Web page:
Army Veteran Turned Comcast Exec Advocates For Veterans And Military Spouses
Comcast’s Tom Karinshak, executive vice president of customer service, exemplifies the company’s mission to empower military community members in the...
Comcast’s Tom Karinshak, executive vice president of customer service, exemplifies the company’s mission to empower military community members in the corporate workforce. A U.S. Army veteran, he is passionate about advocating for the hiring and long-term success of service members and military spouses.
“We’ve worked really hard as a company to make sure we are a military-friendly employer,” he says. “We really value the skillset they bring to our company and make sure we have a community of support in place for members of the military who join our team.”
In addition to being voted the No. 1 Military Spouse–Friendly Employer for 2017 by Military Spouse magazine, Comcast NBCUniversal surpassed its original goal of hiring 10,000 veterans, military spouses, and National Guard and Reserve members between 2015 and 2017.
“It’s not just talk,” says Karinshak. “We hired 15,000 members of the military community, and we’re not stopping there. We also have great resources to onboard them and support them throughout their careers.”
To better serve transitioning service members and their families, Comcast NBCUniversal offers help, mentorship, and sponsorship programs through its Veterans Network employee resource group, transition assistance for military spouses dealing with frequent moves, and industry-leading benefits for those still serving.
“A lot of people that transition out of the military still want to serve in the reserves or guard,” Karinshak says. “We have put the pieces together to help them serve while they are here, and they will also be celebrated and supported.”
Karinshak was inspired to embark on his own military journey at a young age.
“I had a motivation from the time I was little to serve,” he says. “I always looked up to those who served. I always had a lot of respect for them and what they sacrificed.”
“My family had a strong history of service,” he adds. “I have aunts and uncles that worked at the Pentagon; some were police officers, some worked in different branches of service. Being exposed to incredible people doing incredible things in the service of others really gave me that inner desire and motivation to serve our country.”
After high school, Karinshak had the opportunity to attend the prestigious United States Military Academy at West Point.
“My two older brothers also went to West Point,” he says. “We were the first generation to go to college.”
Karinshak completed a bachelor’s degree in civil engineering, and went on to serve as a combat engineer captain domestically and abroad to places like Panama, Kuwait and Egypt. After six years in the Army, he made the choice to transition back into civilian life.
“It was a hard decision to leave the military,” he says. “I loved the real-world missions, but we were deployed a lot. I started thinking about wanting to get married, have kids, and start a family. It was hard and scary to leave the military for a pretty big unknown, though. I had a lot of questions. Am I going to be successful? How will my skills translate? How will I highlight those skills so they know I’ll get the job done?”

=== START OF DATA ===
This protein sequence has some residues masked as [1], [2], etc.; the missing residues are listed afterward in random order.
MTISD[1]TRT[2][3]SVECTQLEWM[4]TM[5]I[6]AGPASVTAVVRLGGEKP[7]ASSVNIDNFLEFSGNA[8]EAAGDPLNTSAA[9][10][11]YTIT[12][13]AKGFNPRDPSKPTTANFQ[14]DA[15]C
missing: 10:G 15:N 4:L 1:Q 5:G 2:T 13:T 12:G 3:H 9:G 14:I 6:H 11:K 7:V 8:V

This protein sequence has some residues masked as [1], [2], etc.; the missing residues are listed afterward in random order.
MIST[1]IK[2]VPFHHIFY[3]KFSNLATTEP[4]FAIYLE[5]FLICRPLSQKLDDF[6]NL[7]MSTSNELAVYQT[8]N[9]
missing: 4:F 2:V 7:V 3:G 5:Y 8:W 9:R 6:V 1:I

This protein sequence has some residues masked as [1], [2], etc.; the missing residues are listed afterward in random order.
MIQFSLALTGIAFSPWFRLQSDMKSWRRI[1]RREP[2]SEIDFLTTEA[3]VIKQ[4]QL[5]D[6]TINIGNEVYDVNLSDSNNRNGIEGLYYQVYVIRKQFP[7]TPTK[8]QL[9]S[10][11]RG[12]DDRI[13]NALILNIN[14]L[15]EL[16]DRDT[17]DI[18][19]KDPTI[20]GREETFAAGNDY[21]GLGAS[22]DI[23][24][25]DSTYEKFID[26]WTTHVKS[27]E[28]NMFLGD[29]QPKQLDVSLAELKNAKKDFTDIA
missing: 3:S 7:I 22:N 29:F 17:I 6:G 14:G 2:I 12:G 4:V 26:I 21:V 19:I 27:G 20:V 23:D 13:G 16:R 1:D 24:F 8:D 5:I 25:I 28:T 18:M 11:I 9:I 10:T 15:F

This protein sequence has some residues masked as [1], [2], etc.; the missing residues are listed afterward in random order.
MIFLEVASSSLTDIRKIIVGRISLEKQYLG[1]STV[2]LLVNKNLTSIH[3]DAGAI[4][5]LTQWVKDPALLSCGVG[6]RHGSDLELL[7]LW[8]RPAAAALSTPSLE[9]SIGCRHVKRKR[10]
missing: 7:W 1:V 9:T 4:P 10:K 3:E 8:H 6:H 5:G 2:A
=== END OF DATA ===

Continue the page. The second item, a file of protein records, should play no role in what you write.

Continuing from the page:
Karinshak gained valuable corporate experience at AOL and then Barclays before joining Comcast’s ranks in 2010.
“It has been a fantastic adventure,” he says. “I have been very lucky and privileged, quite frankly, that I have been a part of some really special teams. When you go through journeys like that, being able to serve in the military and experience what it’s like to work with several companies, there are perspectives that apply. You see that leadership is leadership; it’s valued.”
When presented with the opportunity to work for Comcast, Karinshak went through an intense decision-making process to ensure the organization was the right fit for him.
“As you’re transitioning, you should be interviewing the company just like the company is interviewing you,” he says. “Make sure the company is going to value your skill set, and make sure the company is overtly supportive of veterans.
“I asked myself, ‘Will they grow my skillset? Will they value my skill set?’ The answer was yes, without a doubt. It was really a company I could see myself being a part of and grow and develop with. I was so impressed with every product and every person I met, and I was fortunate enough to be hired.”
“Comcast NBCUniversal is an incredible company,” he says. “It’s a growing, thriving, very successful company that also values members of the military community and their skillsets. You look at the innovation and the set of products we have. We are a leader in the marketplace. There are great leadership and great people at every level of the organization.”
With first-hand experience, Karinshak understands the challenges service members face in the corporate world.
“Choose the right company,” he says. “Smart companies will support you. We know it’s the right thing to do; it’s good business because veterans know how to be part of a great team, and you are going to make the company better. You want to be a part of a company that recognizes that, and Comcast NBCUniversal definitely does.”
“It’s not just a job,” he says. “You truly can grow and progress for your entire working career. It’s incredible what the company does for veterans, and you will feel welcome here.”